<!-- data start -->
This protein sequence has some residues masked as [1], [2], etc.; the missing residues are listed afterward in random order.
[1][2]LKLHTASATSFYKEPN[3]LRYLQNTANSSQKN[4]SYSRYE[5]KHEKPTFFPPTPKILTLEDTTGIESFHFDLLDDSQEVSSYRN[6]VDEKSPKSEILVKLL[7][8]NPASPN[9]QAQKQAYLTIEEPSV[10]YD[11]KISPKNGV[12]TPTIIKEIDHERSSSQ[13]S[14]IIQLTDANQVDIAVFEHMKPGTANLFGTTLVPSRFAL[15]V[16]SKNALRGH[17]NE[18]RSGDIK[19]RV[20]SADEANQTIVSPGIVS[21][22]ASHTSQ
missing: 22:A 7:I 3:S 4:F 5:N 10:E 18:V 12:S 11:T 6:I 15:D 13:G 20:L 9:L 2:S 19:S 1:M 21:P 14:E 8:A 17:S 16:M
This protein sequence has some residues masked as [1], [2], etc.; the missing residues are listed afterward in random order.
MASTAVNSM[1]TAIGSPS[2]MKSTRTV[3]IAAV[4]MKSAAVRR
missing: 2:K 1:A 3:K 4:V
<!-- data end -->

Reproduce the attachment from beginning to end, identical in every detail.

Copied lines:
This protein sequence has some residues masked as [1], [2], etc.; the missing residues are listed afterward in random order.
[1][2]LKLHTASATSFYKEPN[3]LRYLQNTANSSQKN[4]SYSRYE[5]KHEKPTFFPPTPKILTLEDTTGIESFHFDLLDDSQEVSSYRN[6]VDEKSPKSEILVKLL[7][8]NPASPN[9]QAQKQAYLTIEEPSV[10]YD[11]KISPKNGV[12]TPTIIKEIDHERSSSQ[13]S[14]IIQLTDANQVDIAVFEHMKPGTANLFGTTLVPSRFAL[15]V[16]SKNALRGH[17]NE[18]RSGDIK[19]RV[20]SADEANQTIVSPGIVS[21][22]ASHTSQ
missing: 22:A 7:I 3:S 4:F 5:N 10:E 18:V 12:S 11:T 6:I 15:D 13:G 20:L 9:L 2:S 19:S 1:M 21:P 14:E 8:A 17:S 16:M
This protein sequence has some residues masked as [1], [2], etc.; the missing residues are listed afterward in random order.
MASTAVNSM[1]TAIGSPS[2]MKSTRTV[3]IAAV[4]MKSAAVRR
missing: 2:K 1:A 3:K 4:V